Coins depicting Julia Domna clearly push this propaganda by “duplicat[ing] … nomenclature” connected to Livia, like changing her title from Ivlia Domna Avg to Ivlia Avgvsta. (Lusnia, 120-1)
Later in Severus’s rule, a further effort was made to link Julia Domna with both Faustinas (Elder and Younger) in addition to Livia. This linkage was formed through the usage of several goddesses, such as Venus, Juno, and Vesta. Semi-divine personifications of Imperial virtues such as Fecunditas, Hilaritas, and Pietas also appeared on the coinage of Julia Domna.
Finally, like many other Roman emperors the personified images of dynastic harmony and longevity, Concordia Aeterna and Aeternitas Imperi, respectively, were depicted on the imperial coinage. (Lusnia, 121)
In the former Roman province of Hispania, foreign Visigothic kings struggled to maintain legitimacy over the local Hispano-Romans after invading from the east. Like in the colonial and early-federal US, a variety of foreign coinage circulated freely in the early Visigothic kingdom, proving a thorn in the side of the royal household.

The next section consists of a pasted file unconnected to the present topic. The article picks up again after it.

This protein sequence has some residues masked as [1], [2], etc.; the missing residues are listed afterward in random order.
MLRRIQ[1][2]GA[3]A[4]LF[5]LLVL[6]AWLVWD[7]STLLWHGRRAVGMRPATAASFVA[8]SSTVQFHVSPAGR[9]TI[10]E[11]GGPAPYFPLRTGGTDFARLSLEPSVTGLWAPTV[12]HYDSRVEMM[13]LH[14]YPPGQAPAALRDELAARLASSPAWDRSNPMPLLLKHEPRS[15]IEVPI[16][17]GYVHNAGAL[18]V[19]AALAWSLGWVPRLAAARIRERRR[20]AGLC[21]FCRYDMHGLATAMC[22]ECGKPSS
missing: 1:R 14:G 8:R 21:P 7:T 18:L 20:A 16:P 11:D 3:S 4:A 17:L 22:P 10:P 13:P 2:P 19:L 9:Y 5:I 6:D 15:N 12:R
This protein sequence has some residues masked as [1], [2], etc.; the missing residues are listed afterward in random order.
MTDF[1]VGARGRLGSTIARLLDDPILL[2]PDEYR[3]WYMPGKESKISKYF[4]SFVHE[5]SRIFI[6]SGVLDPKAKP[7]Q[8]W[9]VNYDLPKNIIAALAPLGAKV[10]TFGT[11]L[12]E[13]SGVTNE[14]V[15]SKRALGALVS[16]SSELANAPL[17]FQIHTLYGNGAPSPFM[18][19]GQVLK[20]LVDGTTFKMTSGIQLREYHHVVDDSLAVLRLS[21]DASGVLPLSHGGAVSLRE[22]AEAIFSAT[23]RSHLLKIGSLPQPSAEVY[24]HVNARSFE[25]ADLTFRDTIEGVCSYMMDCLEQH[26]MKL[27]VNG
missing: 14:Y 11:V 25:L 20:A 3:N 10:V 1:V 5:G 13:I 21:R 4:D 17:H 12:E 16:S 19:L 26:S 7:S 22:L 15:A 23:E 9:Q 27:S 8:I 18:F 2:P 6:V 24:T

Attempting to move farther away from the Byzantine empire, King Leovigild began “creating the Visigothic regal series”, which featured his name and image instead of the eastern emperor’s. (“The King’s Coinage”, 84) This not so subtle form of propaganda successfully marketed the local Visigothic king as the rightful ruler instead of simply being a vassal of Constantinople.
Later, on an issue of the kings royal series, “‘LEOVIGILDVS REX – CORDOBA BIS OPTINVIT,” is inserted boasting how the king captured, then “Crushed” the rebellion of Cordoba, which previous kings had proved unable to accomplish, thus promoting the king’s military prowess and effectively rule. (“The King’s Coinage”, 90)